Society-girl thrill seeker Lydia causes the death of motorcycle policeman and is prosecuted by her fiancé Daniel who describes in lurid detail the downfall of Rome. While she's in prison she reforms and Daniel becomes a wasted alcoholic.
Upon leaving prison, an ex con vows to go straight, but circumstances force him to return to crime. Meanwhile, a gang of crooks kidnaps a visiting British aristocrat, but the ex-con has an ... See full summary »
Valentino was 27 years old when "The Young Rajah" was filmed and released in 1922. In the film, Valentino's character, Amos Judd, has the "gift of prophecy" and premonitions of future events. At one point in the film, he asks his fiancée, Molly, to "set the date for our wedding - but make it soon or - I'll die of heart failure." Molly leans down to pick up a calendar that is open on the month of August. As if predicting a future event, in real life, Valentino died, just four years later, ironically, in the month of August, not of heart failure, but of inflammation of his left lung. See more »
The yoke is where the gods place it.
See more »
Except for Rudolph Valentino, whose name appears above the title, actors and their character names are credited only in the intertitles right before they appear on-screen and are listed in the same order in the IMDb cast. All other actors are marked uncredited. See more »
Rudolph Valentino (as Amos Judd) is a holy Indian prince, brought to America as a small boy; there, he was adopted by the Judds. The throne of Amos's real father had been seized by tyrannical Bertram Grassby (as Ali Kahn). Mr. Valentino is told of his true identity, but happily remains in America, where his muscles and magnetism make him a popular student at Harvard University. Valentino's innate precognitive abilities surface as he meets and falls in love with Wanda Hawley (as Molly Cabot). Due, undoubtedly, to his divine past, Valentino's gift of prophecy grows more pronounced. After his life is threatened, he must decide whether or not he should return to India and reclaim his throne.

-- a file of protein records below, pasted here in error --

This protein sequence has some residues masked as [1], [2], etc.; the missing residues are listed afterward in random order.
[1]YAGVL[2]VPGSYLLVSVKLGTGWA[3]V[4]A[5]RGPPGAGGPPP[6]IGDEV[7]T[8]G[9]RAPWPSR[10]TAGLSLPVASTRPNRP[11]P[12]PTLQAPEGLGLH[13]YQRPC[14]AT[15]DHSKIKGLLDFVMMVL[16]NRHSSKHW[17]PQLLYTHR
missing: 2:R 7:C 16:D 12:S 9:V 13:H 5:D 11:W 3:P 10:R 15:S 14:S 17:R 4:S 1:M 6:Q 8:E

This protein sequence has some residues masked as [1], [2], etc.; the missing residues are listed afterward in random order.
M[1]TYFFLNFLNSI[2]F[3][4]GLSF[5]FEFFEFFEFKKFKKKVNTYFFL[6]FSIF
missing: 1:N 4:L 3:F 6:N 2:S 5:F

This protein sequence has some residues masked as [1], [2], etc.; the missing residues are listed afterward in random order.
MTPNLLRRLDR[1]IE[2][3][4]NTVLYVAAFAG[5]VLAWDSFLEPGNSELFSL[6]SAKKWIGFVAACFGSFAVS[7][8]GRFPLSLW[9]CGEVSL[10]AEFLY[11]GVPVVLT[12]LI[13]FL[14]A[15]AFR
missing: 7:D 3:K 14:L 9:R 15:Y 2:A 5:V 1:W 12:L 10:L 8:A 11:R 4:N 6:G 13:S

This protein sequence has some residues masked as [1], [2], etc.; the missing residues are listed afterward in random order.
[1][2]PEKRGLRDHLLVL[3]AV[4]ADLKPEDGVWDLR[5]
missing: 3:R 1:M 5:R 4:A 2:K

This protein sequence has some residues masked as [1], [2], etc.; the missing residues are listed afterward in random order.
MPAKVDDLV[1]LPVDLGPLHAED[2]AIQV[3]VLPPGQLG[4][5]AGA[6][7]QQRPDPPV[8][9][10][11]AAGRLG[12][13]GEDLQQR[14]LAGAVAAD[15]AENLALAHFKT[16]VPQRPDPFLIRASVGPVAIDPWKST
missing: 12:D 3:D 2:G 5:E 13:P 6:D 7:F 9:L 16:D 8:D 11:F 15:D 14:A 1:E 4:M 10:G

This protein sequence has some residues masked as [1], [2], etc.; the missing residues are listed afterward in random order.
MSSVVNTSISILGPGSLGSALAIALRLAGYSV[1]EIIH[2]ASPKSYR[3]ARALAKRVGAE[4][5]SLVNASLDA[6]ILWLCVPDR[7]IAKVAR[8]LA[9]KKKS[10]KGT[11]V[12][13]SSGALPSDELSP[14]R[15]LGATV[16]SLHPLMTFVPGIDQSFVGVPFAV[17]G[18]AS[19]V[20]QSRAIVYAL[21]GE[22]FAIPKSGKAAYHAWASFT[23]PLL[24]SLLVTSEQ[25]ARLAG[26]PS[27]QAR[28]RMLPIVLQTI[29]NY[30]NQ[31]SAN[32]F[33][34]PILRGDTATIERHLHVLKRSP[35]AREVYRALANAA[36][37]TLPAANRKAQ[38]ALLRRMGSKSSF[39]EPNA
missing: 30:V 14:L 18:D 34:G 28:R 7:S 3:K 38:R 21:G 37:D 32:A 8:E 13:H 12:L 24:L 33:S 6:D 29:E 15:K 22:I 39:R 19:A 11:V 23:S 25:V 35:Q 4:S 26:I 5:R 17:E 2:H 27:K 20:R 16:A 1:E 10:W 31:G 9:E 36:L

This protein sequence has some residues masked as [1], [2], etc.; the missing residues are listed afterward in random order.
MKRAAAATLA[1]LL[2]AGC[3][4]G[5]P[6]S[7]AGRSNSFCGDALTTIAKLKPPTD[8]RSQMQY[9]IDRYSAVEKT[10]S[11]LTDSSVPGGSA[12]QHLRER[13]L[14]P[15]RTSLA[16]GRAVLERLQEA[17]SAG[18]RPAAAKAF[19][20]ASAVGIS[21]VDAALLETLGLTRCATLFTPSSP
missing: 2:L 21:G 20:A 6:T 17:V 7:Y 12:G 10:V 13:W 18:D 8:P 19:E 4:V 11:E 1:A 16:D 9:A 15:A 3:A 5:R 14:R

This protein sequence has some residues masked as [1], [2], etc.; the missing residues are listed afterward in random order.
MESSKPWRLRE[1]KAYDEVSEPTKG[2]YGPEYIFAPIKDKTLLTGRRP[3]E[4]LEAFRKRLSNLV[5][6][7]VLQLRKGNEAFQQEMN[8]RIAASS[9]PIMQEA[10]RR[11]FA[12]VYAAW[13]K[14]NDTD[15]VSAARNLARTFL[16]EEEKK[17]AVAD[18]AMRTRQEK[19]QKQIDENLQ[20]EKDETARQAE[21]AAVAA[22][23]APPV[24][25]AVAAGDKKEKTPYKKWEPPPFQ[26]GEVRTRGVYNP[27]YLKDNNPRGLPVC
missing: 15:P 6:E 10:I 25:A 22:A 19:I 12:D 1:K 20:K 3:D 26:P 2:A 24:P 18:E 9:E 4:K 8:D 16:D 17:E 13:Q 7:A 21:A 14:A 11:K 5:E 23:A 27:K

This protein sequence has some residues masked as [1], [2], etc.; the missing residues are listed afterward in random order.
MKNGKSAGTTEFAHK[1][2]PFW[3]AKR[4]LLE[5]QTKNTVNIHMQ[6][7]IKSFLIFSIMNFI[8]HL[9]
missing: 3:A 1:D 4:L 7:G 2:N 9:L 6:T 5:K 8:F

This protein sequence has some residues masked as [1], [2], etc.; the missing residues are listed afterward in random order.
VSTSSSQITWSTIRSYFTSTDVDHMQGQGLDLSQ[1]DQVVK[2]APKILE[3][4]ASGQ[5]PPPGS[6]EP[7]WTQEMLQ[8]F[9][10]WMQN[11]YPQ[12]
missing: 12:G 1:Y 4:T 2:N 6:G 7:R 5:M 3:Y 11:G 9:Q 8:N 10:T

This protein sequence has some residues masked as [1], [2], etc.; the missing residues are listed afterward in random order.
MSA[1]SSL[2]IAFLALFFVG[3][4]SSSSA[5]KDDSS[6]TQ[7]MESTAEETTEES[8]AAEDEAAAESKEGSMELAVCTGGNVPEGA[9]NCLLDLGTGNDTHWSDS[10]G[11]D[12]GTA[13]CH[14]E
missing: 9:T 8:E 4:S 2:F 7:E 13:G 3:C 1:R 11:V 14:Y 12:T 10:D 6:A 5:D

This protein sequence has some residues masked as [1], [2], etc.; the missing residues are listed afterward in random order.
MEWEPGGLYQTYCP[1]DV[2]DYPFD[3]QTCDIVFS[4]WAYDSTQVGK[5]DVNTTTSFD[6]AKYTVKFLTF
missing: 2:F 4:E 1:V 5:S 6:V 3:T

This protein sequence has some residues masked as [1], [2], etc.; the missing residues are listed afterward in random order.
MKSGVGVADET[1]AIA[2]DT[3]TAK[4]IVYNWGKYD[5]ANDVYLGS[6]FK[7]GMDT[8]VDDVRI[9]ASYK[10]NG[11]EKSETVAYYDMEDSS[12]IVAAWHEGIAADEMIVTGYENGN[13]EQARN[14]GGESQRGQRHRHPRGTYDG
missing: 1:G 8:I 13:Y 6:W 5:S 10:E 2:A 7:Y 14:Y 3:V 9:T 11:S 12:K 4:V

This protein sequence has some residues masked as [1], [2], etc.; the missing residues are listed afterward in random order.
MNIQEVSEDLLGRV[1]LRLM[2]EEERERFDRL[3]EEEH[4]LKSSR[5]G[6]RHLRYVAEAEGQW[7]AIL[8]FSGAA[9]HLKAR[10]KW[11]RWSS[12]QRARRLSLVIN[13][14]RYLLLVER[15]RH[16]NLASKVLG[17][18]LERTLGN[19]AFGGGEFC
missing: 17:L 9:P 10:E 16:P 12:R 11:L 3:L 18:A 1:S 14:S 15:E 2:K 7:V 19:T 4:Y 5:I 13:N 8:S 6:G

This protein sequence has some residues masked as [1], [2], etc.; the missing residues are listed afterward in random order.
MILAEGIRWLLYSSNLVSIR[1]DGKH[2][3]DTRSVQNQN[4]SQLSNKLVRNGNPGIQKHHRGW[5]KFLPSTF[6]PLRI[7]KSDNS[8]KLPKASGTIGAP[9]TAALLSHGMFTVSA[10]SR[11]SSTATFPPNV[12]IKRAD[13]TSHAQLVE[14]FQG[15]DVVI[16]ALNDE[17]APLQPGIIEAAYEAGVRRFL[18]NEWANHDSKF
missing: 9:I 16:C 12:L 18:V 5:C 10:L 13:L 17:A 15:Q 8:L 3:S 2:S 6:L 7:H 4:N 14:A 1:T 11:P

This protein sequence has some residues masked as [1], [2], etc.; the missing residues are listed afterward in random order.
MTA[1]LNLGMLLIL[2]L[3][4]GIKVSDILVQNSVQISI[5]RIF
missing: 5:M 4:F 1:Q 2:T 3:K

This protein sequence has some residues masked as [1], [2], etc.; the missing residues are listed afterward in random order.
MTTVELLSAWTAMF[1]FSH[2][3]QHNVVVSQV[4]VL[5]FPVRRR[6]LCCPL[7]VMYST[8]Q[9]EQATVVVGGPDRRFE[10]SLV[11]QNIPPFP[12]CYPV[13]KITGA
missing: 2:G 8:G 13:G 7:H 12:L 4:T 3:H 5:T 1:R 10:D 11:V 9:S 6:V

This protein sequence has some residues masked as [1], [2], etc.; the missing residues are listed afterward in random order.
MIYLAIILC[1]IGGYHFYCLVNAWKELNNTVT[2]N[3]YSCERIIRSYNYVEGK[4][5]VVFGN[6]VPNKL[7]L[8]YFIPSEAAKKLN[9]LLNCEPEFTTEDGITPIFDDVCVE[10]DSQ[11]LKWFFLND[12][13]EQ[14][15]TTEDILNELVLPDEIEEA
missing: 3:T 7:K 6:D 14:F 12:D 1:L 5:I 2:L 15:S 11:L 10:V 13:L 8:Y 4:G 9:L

Excellent restoration by Flicker Alley, the Library of Moving Images Collection, and Turner Classic Movies - the available footage and supplementary material have the integrity of the full film; the beginning footage is mostly lost, so the viewing pleasure improves over the running time. However, the story's "Mystical Eastern Hindu" exoticism hasn't aged well, and the film is only partially successful in its intent. Valentino and Grassby are passable as Indians (from India); actually, Valentino is better as an All-American.
The best aspect of the film is how it addresses racism - and, it is best portrayed by Wanda Hawley as Valentino's love interest; in effective scenes, she struggles with her own racism. She loves Valentino, but questions marrying a man who isn't her "kind". The film advises, "Men should be judged not by their tint of skin, the Gods they serve, the Vintage that they drink, nor by the way they fight, or love, or sin - but by the quality of thought they think." Ms. Hawley's struggle parallels Valentino's own - should he stay in America, or return to native India?
****** The Young Rajah (11/12/22) Phil Rosen ~ Rudolph Valentino, Wanda Hawley, Bertram Grassby
3 of 3 people found this review helpful.
Was this review helpful to you?